Space lab to fin­ish its ser­vice in July

China Daily (Canada) - - FRONT PAGE - By ZHANG ZHIHAO zhangzhi­hao@ chi­

Tian­gong-2, China’s space lab or­bit­ing Earth, will be safely re­moved from or­bit un­der man­ual con­trol after July, se­nior space en­gi­neers said on Wed­nes­day.

Launched on Sept 15, 2016, Tian­gong-2 has ful­filled all its planned mis­sions within its de­signed two-year life span. It will fo­cus on con­duct­ing ex­per­i­ments and test­ing new space ap­pli­ca­tions that can ben­e­fit so­ci­ety dur­ing its re­main­ing days, said Lin Xiqiang, deputy di­rec­tor of the China Manned Space Engi­neer­ing Of­fice.

These ben­e­fits in­clude pro­vid­ing valu­able ge­o­log­i­cal data for re­search and disas­ter re­lief, and en­hanc­ing lo­cal economies in Ningxia and Yun­nan prov­inces, home to many sec­tors of the Chi­nese space in­dus­try, he said.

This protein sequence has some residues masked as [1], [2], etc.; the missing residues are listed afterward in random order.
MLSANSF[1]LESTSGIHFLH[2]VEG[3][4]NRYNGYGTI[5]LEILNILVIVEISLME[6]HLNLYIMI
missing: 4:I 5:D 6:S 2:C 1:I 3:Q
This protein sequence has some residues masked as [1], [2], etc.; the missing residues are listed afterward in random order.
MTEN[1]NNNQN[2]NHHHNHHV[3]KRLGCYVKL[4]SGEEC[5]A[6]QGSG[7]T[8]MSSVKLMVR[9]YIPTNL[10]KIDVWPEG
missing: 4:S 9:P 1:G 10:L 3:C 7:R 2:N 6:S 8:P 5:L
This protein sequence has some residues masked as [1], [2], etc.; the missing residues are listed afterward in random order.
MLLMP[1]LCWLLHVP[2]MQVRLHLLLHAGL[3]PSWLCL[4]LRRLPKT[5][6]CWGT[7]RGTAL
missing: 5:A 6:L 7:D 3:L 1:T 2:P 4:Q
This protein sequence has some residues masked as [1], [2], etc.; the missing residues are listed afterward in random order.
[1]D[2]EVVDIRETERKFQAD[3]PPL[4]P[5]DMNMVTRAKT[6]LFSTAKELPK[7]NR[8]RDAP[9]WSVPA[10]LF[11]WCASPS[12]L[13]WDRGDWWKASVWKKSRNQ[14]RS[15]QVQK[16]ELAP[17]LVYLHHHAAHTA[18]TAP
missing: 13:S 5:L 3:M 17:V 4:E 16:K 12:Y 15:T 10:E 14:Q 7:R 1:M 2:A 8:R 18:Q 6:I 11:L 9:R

Much like Tian­gong-1, its pre­de­ces­sor, plans call for Tian­gong-2 to de­scend on a guided track through the at­mos­phere, where most of its struc­ture will burn up, and the rem­nants will fall safely into the ocean. Tian­gong-1 was taken out of or­bit on April 2, and it blazed through the at­mos­phere be­fore fall­ing into the south­ern Pa­cific Ocean.

Tian­gong-2 has served as a sym­bol of na­tional pride and science ed­u­ca­tion, Lin said. One no­table achieve­ment on­board Tian­gong-2 is the cold atomic clock, the world’s first and most ac­cu­rate time­piece, which would take 300 bil­lion years to lose one se­cond.

“All of Tian­gong-2’s pay­load mod­ules are func­tion­ing prop­erly and in good con­di­tion,” Lin said.

On Sept 20, the man­age­ment com­mit­tee for Tian­gongde­cided the space lab would fin­ish its ser­vice in July, and then would be taken out of or­bit un­der man­ual con­trol, he added.

Zhu Zong­peng, chief en­gi­neer of Tian­gong-2, said the space lab has many built-in fail-safe and self-pro­cess­ing sys­tems that can au­to­mat­i­cally deal with emer­gen­cies and en­sure its safe de­scent.

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